Pastor Chris Matthis
Epiphany Lutheran Church, Castle Rock, Colorado
Stewardship Series Kickoff
Saturday, November 9th, 2013
Sunday, November 10th, 2013
Sermon: “What Shall I Render?”
Text: Psalm 116:12-19
Focus: The greatest gift God gives us is salvation in his Son Jesus.
Function: That in joyful and grateful response, they would steward God’s gifts.
Structure: Text-Application
Locus: “For all this it is my duty to thank and praise, serve and obey Him” (SC, 1st Article of Apostles’ Creed).
Grace, mercy, and peace to you from God our Father and the Lord Jesus Christ! Amen. The basis of my sermon today is Psalm 116, a “free” text:
“What shall I render to the LORD
for all his benefits to me?
I will lift up the cup of salvation
and call on the name of the LORD.
I will pay my vows to the LORD
in the presence of all his people” (Ps. 116:12-14, ESV).1
“What shall I render to the Lord?” The New International Version reads, “How can I repay the Lord for all his goodness to me?” (Ps. 116:12, NIV 1984). The short answer is you can’t! You will never be able to “pay back” God for all his grace and gifts because you can’t out-give God! We have a heavenly Father who loves to give his children gifts. “Every good and perfect gift is from above, coming down from the Father of lights…” (Jas. 1:17).
You can’t out-give God. He is the greatest Giver of all! Everything we have is a gift from God. In the Small Catechism, Luther affirms that God “gives me clothing and shoes, food and drink, house and home, wife and children, land, animals, and all I have. He richly and daily
1 All Scripture references, unless otherwise indicated, are from The Holy Bible, English Standard Version.
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provides me with all that I need to support this body and life” (SC, 1st Article of Apostles’ Creed).
Yet the greatest gift of all is God’s Son, Jesus Christ our Lord, who gave up everything to save us from our sins. Jesus gave up his throne in heaven, the power and the glory—indeed, his very life!—when he poured out his blood on the cross and took the punishment of death that we deserve because of all our sin and selfishness. Jesus Christ is the greatest Giver and the greatest Gift in the history of the world. You will never be able to repay God for that kind of kindness! But that doesn’t mean we shouldn’t give.
Today is the kickoff for Epiphany’s 5-week stewardship emphasis in worship. I’m not preaching a stewardship sermon every week, but we will have special stewardship messaging each week. I must admit that I feel a little uncomfortable every time I am called upon to preach about stewardship. For a pastor, it can have the feeling of singing for your supper! At my previous congregation, I sometimes scheduled myself to be out of town on Stewardship Sunday so I wouldn’t have to talk about it!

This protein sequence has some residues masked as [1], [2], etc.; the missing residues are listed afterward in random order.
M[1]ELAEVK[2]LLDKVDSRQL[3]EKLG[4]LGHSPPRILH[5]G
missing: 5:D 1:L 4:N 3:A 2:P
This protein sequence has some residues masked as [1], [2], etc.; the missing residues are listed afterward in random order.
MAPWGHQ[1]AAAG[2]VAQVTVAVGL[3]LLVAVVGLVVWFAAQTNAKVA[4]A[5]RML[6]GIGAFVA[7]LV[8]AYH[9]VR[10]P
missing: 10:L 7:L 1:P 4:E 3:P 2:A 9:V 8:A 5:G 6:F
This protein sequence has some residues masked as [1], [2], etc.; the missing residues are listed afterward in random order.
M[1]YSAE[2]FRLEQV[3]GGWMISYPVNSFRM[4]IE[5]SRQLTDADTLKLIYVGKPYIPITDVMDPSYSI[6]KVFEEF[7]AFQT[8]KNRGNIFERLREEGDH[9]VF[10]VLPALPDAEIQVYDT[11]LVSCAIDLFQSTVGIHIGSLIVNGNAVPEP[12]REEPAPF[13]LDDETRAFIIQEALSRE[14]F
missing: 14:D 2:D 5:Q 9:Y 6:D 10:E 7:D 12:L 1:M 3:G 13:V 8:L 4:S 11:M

But I’m not singing for my supper. Stewardship is about much more than money. Christian stewardship is worship. We give in response to God’s grace and gifts. We give time, talents, treasures—indeed, our very selves! And, as Christian stewards, we give to God, not merely to the pastor and church. “What shall I render to the Lord…?” (Ps. 116:12).
But before we answer the question, “What will I give?”, we must first answer “Why do we give?” and “How do we give?”
Why do we give?
We give back to God because he gave everything to us. The Bible says, “We love because he first loved us” (1 John 4:19). We forgive because he first forgave us. And so also we
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give because he first gave to us. Above all, he gave us his Son. “For God so loved the world, that he gave his only Son, that whoever believes in him should not perish but have eternal life” (John 3:16). God gives to us because of his great love for his children.
“For God so loved the world, that he gave…” Giving is an expression of love. It reflects the kind of relationship you have with someone. What if you told your spouse or children “I love you” every day, but you never gave them a hug or kiss, gave them food and shelter, gave them gifts and little trinkets as tokens of your love? Gentlemen, what would happen if all you did on your wedding anniversary was to tell your wife you love her—but not do anything more? Would the words be enough? Would they believe that you love them without gifts and service? Maybe for a while. But eventually the words would wear out, and your love would be empty. They wouldn’t believe you anymore. The lover must give to the beloved!
God’s Word is powerful. But God is not just talk. He puts his love into action. “God shows his love for us in that while we were still sinners, Christ died for us” (Rom. 5:8). Did you catch that? God shows his love. God gives his Son.
And that is why we give our gifts to God: tithes, offerings, and joyful service. We do not give in order to earn God’s favor, buy our way into heaven, or control the church’s agenda. We give because that’s one of the important ways we show God that we love him. Through our prayers and praise in worship we say, “God, I love you!” But through our time, talents, and treasures, we prove our love. “For where your treasure is, there will your heart be also” (Luke 12:34).
God loves; we love. God forgives; we forgive. God gives; so we give.
How do we give?